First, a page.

William Fuller, recipient of City of Hope’s 10,000th bone marrow transplant, stood before reporters at a press conference on Feb. 8, less than a month after his lifesaving procedure. The 51-year-old leukemia patient thanked City of Hope and the anonymous donor who provided his second chance at life.
|Leukemia patient and transplant recipient William Fuller, left, receives a 10,000th Bone Marrow Transplant commemorative pin from his physician, David Snyder. (Photo by Bob Riha Jr.)|
Fuller, a native of Belize, came to Los Angeles in 1982, where he later established a small home-electronics repair business. Early in 2008, he was beset with unrelenting night sweats and fatigue as well as abrupt weight loss.
Blood tests at a local clinic revealed an alarmingly high white blood cell count, so Fuller immediately moved to a nearby hospital where he was diagnosed with chronic myelogenous leukemia, or CML.
As is standard protocol for CML patients, he began taking oral medication; however, when he continued to relapse, he transferred to City of Hope and the care of David Snyder, M.D., associate chair of the Department of Hematology & Hematopoietic Cell Transplantation
When Fuller came to City of Hope, his disease had advanced to a critical point, according to Snyder. Additional medications pushed the disease into remission, but the effect was only temporary.
The father of three recalls that his medications left him with a “lost feeling, like I was zoning out.” So he stopped driving during treatment and chose instead to endure three-hour journeys to City of Hope by bus and train.
“I did what I had to do,” he said. “I wanted to live.”
|Patient William Fuller describes his experience as recipient of City of Hope’s 10,000th bone marrow transplant. (Photo by Bob Riha Jr.)|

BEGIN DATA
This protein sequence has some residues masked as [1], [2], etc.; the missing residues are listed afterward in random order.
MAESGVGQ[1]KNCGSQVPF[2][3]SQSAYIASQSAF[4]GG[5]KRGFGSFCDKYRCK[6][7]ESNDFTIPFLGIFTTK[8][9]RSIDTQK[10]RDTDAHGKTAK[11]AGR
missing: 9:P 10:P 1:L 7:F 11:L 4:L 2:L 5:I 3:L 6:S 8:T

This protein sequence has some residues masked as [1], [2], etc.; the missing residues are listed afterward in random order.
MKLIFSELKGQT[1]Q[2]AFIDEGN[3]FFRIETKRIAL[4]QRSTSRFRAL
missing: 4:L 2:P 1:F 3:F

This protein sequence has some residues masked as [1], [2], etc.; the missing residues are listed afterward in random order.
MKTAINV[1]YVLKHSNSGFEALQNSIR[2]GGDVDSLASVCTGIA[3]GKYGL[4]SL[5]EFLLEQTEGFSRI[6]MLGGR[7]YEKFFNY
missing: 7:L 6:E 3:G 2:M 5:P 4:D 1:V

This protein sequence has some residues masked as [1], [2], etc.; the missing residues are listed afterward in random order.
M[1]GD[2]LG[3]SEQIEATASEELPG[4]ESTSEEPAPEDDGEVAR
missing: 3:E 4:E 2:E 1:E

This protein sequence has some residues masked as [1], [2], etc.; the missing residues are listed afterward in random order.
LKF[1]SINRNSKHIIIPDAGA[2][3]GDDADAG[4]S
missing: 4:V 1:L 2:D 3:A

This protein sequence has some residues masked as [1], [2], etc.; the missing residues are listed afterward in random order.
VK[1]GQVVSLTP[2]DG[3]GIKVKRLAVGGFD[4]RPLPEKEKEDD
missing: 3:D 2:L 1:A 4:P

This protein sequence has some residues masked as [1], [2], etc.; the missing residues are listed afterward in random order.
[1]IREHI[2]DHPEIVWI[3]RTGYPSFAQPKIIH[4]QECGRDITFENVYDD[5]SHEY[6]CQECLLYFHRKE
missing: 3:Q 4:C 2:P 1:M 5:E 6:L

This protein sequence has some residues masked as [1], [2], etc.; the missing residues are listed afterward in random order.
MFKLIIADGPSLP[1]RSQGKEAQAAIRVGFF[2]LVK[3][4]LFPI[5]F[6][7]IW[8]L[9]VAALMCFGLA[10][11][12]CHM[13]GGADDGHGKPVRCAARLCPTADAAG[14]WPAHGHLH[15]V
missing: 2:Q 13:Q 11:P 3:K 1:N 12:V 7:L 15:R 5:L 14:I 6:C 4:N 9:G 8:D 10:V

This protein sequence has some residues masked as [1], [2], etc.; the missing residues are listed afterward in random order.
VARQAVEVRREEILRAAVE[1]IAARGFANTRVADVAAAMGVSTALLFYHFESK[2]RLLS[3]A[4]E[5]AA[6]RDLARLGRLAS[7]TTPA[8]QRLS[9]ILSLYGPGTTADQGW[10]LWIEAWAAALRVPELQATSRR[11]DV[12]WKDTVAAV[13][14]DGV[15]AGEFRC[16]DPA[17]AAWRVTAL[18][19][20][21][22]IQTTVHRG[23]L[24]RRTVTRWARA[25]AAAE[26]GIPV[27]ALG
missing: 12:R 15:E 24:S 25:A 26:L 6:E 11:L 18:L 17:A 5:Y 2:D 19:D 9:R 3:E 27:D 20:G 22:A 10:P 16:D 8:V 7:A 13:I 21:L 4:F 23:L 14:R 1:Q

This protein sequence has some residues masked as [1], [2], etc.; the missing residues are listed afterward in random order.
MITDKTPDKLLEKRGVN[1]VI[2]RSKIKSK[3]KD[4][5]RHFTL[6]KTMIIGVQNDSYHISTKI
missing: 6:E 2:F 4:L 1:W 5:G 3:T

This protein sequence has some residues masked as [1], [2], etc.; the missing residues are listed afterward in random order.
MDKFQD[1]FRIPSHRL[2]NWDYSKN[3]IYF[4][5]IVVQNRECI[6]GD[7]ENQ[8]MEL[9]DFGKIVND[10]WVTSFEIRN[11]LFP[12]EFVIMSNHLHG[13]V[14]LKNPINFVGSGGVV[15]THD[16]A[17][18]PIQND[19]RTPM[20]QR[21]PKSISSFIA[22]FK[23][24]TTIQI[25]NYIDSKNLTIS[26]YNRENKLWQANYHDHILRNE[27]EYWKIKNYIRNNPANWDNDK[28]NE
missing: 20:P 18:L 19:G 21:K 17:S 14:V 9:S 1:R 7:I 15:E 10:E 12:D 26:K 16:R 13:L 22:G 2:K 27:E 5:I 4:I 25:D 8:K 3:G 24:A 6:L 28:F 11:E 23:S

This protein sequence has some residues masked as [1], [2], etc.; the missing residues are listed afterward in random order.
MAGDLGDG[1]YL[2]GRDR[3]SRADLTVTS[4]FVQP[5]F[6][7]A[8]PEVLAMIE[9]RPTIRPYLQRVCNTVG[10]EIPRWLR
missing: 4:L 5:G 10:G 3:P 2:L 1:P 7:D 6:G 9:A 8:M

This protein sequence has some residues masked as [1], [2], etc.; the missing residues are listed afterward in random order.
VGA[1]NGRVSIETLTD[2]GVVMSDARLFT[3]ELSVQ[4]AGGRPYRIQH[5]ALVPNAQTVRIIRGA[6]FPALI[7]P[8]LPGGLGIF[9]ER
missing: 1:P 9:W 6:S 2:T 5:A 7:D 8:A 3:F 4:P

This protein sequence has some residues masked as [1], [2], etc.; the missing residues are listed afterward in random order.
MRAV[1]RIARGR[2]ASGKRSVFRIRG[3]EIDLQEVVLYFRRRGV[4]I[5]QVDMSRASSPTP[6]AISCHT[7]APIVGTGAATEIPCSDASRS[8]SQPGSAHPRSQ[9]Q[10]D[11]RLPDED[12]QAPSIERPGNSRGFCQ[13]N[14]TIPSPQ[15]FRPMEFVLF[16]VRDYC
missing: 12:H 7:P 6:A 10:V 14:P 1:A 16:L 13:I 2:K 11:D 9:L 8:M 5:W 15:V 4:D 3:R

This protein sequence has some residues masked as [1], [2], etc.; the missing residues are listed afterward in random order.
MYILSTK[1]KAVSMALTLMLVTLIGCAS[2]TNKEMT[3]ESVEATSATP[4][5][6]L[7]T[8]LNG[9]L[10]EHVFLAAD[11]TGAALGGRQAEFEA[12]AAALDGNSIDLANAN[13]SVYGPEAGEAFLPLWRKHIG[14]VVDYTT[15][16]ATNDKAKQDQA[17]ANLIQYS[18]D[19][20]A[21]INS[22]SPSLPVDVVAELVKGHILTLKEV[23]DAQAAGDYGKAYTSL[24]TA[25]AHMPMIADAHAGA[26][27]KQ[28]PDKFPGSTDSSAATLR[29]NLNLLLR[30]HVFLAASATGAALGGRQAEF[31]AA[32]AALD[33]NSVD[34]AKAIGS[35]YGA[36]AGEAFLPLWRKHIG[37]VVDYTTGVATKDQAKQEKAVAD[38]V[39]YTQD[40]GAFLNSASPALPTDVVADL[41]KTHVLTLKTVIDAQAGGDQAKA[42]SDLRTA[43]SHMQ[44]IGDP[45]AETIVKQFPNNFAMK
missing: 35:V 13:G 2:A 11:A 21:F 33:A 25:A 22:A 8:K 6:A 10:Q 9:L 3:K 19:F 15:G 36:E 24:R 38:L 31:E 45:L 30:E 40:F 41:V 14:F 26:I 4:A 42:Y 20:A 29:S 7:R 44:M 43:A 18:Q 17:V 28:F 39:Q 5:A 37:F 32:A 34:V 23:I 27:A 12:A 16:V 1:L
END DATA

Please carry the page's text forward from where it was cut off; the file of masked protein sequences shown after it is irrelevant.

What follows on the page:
In September 2010, Fuller learned his best chance for survival was a bone marrow transplant. No relatives matched his tissue type, so he and his sister worked with the national marrow donor registry, Be The Match, to find a stem cell donor.
Because of Fuller’s mixed ancestry, the pair knew the search would be challenging. But he
and his family hosted drives in Los Angeles, Florida and New York, reaching out to potential donors of Belizean, Caribbean and Mayan descent.
Eventually, Be The Match identified three potential donors who were perfect genetic matches, and one of them donated the lifesaving stem cells.
“There are thousands of other people like Mr. Fuller who have been helped because a donor came forward to provide lifesaving stem cells that allowed us to do a transplant and hopefully cure the disease,” said Stephen J. Forman, M.D., Francis and Kathleen McNamara Distinguished Chair in Hematology and Hematopoietic Cell Transplantation and chair of the Department of Hematology & Hematopoietic Cell Transplantation.
Forman said that many transplant patients view their donors as new family members, and they often develop lifelong relationships.
“They are ‘blood relatives,’” he said.
Fuller agreed. “I’m deeply indebted to my donor,” he said. “He gave me back my life.”